"Forty counting down" was an entertaining and thought provoking story. But after reading it, I wasn't sure I wanted to hear the same story from the younger protagonist's point of view in "20 counting up"--the first story already explained what would happen to him.
He told us what would happen to the character in the first chapter and it does--no plot twists, no particular tension. He tells us that the character is having a hard time accomplishing her goal, but nothing really impedes her--I could barely believe this was a Sanderson book. And it was so short--like a subplot taken out of a larger book (but it wasn't).
Ann tells us she made every wrong choice in love, but hits the jackpot anyway. Her story is fun, but if you a a person who has had to live with the long-term consequences of your bad decisions, her luck gets grating after awhile... Listen and see if you agree.
This was just a collection of words--maybe it was cool in some Asian sense that I didn't get, but anyway...yawn!
I always wanted to read this book, so I didn't bother to check the reviews. But as the others said, I'm several chapters in to the book and it's chapter after chapter of the main characters having sex or talking about having sex, described in the cheapest, lowest way--this is NOT a romance novel. It's more like a junior high locker room novel (like Bennie Hill), with no plot. After all this time we are only up to the main character saying her first word. Don't know if I will bother to finish it--probably won't.
The ending to the story is somewhat foreseeable, but Scott Brick a tour de force! He was one of the first narrators I ever heard in Audible, and I still think he is among the greats! His reading is so superb, he actually makes the story better than it might have been. He is completely believable as the character.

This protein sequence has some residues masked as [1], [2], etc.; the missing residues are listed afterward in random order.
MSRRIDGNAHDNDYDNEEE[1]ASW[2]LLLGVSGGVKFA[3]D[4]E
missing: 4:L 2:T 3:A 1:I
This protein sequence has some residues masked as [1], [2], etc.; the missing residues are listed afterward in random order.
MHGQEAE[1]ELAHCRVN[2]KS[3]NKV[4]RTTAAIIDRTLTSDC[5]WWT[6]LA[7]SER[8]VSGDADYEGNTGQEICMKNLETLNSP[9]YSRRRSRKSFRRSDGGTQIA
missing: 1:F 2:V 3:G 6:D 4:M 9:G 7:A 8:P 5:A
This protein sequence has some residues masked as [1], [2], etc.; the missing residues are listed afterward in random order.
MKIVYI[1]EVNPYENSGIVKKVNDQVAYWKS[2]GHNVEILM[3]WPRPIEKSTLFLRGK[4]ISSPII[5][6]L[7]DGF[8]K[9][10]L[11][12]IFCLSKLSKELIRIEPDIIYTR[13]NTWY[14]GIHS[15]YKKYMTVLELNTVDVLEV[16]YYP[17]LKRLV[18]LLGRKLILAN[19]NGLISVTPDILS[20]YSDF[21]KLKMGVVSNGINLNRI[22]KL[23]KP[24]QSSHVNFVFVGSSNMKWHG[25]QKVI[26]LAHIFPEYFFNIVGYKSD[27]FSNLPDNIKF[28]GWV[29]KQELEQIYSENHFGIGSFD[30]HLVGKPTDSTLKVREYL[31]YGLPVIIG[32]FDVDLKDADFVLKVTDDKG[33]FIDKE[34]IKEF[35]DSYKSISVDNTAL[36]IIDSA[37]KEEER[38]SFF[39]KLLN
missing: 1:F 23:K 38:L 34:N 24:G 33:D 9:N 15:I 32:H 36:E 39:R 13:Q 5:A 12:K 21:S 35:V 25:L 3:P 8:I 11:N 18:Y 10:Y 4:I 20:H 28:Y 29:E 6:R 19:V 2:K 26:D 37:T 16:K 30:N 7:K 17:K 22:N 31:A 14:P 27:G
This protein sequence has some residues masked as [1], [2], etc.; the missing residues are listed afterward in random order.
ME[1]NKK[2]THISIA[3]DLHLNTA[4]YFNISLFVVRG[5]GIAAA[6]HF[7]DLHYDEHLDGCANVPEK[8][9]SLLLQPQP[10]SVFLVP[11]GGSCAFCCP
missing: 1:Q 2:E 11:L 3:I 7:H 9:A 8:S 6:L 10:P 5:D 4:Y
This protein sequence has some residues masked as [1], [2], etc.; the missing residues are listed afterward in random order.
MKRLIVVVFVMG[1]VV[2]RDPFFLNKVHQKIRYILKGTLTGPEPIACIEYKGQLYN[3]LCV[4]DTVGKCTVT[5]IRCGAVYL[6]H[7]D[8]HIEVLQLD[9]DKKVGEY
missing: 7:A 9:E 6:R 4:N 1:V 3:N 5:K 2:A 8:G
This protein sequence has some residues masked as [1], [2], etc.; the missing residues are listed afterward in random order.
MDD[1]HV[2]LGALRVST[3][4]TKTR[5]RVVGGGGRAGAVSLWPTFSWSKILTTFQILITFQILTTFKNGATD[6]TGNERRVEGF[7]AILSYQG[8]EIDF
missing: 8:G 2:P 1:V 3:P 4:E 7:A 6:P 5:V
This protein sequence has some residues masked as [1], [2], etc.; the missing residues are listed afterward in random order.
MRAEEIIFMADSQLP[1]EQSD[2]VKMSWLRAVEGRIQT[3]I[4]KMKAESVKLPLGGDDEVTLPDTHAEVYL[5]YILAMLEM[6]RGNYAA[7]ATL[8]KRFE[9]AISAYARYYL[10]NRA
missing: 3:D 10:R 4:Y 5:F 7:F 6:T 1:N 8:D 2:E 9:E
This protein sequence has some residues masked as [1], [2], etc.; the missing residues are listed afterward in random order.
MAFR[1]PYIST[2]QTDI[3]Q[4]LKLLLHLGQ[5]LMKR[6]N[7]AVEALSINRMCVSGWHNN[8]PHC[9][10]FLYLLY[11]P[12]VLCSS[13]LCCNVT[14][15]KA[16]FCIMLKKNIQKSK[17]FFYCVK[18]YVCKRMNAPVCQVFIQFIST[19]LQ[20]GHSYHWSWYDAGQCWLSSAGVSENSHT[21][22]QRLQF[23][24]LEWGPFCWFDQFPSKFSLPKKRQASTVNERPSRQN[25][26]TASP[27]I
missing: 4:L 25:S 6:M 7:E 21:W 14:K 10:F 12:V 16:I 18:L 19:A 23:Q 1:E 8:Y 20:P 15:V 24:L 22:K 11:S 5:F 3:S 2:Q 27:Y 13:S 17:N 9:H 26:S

With the wonderful ratings this book has gotten, I feel like I'm going to be an outcast for saying this, but to me every character in this book is a "been there, done that" clique. Aunt Jemima meets Scarlet O'Hara. The sassy black maid/slave with the heat of gold for the white master's children. The overly difficult and clueless white southern women. The youth girl who's against racism, but who's hopeless naive. I'm partway through the book thinking, "I'm SO bored!"
The first few chapters seemed deathly dull, and to be going nowhere, but then the book takes off with a clever plot, wry jokes and a behind the scenes examination of Christianity's differences from paganism.
FUN--And highly recommended!
That was the best narration I ever heard! It amazed me when I realized it was the author's reading--it sounded like he had professional training. The novella was very suspenseful and the really drew me in. It was nice to finish the story in a little over an hour, too.
I've heard that this book and series is considered an award-winning masterpiece but the only word I can find for it is "weird". Weird scenery (like giant flying trees) and weirder characters without motivations explained. For example, one character finds out his friend suffered an excruciating death because of contact with an alien life form. Then, in the next scene, we find out somehow the character has suffered the same fate as his friend--but the how and why of this occurrance is not explained at all.
As the recording went on the story just got both more weird and more boring. And one of the narrators (female) didn't seem to be able to act.
I couldn't finish it--don't waste your time.
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